Increase to Building Costs

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The housing supply is limited and one attributing factor is the increasing building costs affecting new construction. Currently, lumber prices are at a record setting high which has caused a hurdle in the construction industry. Contractors are reporting that prices have risen 377% since the spring of 2020, severely decreasing their profitability and margins, and the lack of accessibility has caused construction delays as well as fewer projects. Home renovations, specifically decks, fences, and wooden stairs are all impacted by this as well.

Covid-19 has undoubtedly played a part allowing some homeowners to increase their savings and take advantage of historically low mortgage rates. But it also caused labor shortages in the lumber industry which decreased the supply even more from 2017 when tariffs were raised on Canadian lumber.

Marcus Lu, author of Visualizing the Recent Explosion in Lumber Prices puts this all into perspective by comparing the number of average single-family homes with $50,000 worth of lumber. On May 4, 2020 it cost $343 for 1,000 board feet (bd ft). 145.77 bd ft ($50,000/$343) was enough to frame 10 1/20units. A year later on May 5, 2021 1,000 bd ft of lumber cost $1,635. $50,000 was only able to buy 30.58 bd ft which builds 2 1/10 units. The National Association of Home Builders (NAHB) says it costs $36,000 more than it did last year to build a home based on the expansive increases in lumber costs alone.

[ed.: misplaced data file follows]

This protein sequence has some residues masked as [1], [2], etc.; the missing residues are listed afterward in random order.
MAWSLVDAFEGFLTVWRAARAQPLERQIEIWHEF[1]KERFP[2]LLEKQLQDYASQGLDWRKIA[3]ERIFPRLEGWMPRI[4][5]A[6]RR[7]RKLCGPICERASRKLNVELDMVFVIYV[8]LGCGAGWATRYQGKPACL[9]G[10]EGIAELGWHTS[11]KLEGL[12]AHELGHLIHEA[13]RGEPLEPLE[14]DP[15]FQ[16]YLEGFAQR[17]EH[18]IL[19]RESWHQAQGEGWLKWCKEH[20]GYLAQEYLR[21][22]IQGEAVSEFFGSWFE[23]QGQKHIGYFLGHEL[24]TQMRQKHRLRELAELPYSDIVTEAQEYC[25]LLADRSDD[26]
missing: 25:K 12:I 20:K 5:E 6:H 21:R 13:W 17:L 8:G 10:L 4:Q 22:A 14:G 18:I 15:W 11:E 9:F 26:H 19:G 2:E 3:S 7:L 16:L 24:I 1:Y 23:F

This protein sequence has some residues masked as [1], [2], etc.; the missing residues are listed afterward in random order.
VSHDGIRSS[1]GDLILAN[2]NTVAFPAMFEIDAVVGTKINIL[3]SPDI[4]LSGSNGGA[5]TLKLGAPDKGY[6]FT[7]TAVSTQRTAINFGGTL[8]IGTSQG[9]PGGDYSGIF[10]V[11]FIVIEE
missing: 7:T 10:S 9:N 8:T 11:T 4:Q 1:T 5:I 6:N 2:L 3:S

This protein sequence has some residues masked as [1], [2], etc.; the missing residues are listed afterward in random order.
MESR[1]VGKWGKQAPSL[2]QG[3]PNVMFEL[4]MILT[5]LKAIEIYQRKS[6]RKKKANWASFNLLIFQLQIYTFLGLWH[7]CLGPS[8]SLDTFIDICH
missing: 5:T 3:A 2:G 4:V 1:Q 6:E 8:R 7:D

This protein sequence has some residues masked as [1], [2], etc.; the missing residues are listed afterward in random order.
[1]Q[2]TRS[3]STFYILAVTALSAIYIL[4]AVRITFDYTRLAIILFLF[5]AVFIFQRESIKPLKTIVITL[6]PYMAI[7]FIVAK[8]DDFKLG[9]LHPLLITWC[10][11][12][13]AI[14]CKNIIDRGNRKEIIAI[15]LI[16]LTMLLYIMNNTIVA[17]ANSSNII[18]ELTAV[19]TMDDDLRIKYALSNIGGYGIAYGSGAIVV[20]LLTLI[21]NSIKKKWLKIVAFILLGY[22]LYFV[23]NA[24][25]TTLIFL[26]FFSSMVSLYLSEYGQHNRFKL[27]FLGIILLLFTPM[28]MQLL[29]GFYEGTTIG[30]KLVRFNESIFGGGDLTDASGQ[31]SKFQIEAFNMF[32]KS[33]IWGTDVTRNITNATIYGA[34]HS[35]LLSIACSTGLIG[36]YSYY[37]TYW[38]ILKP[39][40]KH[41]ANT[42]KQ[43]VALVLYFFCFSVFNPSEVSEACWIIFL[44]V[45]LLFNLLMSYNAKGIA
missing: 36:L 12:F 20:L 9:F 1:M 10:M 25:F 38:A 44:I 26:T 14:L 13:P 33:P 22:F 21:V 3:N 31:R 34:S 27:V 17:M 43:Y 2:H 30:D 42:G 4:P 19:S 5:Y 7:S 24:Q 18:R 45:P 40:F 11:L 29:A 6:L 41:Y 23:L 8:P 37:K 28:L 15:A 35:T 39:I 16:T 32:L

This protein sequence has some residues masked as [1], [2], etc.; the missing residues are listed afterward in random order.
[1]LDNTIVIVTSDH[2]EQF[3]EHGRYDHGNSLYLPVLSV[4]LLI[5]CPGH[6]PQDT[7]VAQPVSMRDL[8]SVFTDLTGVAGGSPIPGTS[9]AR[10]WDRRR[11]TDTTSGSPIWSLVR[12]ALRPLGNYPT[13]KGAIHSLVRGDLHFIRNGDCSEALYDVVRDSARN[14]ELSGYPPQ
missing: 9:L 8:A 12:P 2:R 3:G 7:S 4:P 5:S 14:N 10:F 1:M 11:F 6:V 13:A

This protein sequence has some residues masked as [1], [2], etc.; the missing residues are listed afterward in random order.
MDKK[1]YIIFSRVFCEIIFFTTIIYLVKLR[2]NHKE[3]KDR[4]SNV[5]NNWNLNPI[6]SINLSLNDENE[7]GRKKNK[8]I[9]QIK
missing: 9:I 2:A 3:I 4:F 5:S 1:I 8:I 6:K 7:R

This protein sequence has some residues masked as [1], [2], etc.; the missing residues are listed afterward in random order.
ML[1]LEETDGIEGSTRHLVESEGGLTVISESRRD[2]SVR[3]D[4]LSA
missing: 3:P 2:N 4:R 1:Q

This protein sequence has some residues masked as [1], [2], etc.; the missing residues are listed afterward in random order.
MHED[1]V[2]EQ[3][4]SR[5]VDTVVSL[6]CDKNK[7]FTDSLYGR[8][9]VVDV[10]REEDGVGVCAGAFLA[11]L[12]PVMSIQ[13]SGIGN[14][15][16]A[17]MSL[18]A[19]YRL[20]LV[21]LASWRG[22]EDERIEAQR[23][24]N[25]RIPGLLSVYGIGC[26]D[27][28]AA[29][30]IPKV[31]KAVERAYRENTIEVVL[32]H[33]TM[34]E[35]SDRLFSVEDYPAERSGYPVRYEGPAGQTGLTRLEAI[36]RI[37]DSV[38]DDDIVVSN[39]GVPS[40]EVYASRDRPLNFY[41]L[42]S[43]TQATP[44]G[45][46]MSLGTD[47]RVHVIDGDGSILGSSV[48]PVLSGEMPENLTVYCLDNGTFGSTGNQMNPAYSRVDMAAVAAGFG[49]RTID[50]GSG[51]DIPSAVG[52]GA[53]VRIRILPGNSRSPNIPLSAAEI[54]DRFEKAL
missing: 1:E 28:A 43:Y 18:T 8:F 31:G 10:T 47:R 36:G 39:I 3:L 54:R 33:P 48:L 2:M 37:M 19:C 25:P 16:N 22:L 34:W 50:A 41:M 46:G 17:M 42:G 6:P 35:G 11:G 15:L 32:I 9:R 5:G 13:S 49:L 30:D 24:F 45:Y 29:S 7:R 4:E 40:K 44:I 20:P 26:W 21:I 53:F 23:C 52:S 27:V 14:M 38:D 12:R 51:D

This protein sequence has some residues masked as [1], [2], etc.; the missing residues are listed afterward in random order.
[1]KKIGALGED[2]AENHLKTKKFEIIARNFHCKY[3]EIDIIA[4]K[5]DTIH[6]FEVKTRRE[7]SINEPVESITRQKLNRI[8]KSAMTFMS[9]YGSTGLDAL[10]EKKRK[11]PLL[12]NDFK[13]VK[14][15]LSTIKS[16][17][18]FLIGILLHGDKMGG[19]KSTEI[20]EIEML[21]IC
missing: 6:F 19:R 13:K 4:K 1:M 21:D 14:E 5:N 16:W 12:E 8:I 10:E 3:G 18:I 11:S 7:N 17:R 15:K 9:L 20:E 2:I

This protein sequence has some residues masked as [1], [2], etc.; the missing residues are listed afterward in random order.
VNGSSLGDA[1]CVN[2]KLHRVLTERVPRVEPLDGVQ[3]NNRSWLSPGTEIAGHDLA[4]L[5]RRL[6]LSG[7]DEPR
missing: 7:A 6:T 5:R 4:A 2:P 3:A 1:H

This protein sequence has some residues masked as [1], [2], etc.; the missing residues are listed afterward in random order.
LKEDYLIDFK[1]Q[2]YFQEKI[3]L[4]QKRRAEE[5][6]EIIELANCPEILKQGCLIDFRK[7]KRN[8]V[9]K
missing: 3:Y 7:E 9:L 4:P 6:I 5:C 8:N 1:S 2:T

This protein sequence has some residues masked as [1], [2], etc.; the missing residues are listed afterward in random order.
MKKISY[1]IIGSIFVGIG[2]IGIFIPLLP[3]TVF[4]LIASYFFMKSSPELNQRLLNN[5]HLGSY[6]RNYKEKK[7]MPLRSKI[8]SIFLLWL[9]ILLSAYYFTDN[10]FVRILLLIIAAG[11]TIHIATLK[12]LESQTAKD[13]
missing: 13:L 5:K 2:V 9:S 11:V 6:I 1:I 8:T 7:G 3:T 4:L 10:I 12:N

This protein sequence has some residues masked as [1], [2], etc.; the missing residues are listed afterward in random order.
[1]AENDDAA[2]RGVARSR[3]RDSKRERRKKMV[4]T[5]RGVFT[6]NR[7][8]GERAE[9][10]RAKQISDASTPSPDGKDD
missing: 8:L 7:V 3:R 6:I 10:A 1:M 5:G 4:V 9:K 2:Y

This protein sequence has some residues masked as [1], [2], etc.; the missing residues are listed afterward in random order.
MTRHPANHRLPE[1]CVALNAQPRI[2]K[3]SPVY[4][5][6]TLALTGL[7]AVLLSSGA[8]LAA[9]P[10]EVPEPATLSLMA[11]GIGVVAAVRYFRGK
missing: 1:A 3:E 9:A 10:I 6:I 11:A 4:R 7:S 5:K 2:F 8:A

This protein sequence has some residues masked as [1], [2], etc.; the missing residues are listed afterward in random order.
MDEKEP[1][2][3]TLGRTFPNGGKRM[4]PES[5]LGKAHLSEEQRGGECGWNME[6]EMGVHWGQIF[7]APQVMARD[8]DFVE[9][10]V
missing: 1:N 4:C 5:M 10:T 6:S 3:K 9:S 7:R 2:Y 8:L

Sawmills are expected to be playing catch up in the U.S. throughout 2021. The NAHB has requested the current administration to temporarily pause the 9% tax on Canadian lumber in hopes to aid the supply against the aggressive demand. Lu states, “Analysts are now warning that lumber prices could reach a flashpoint, where affordability becomes so limited that demand suddenly falls off.” If the demand falls off, where will that leave the suppliers? The suppliers are doing the best they can with support from the NAHB so that construction can continue in our growing society. Please don’t hesitate to reach out to us with any questions concerning the lumber shortage impacts on today’s real estate market.

Read Lu’s full article here: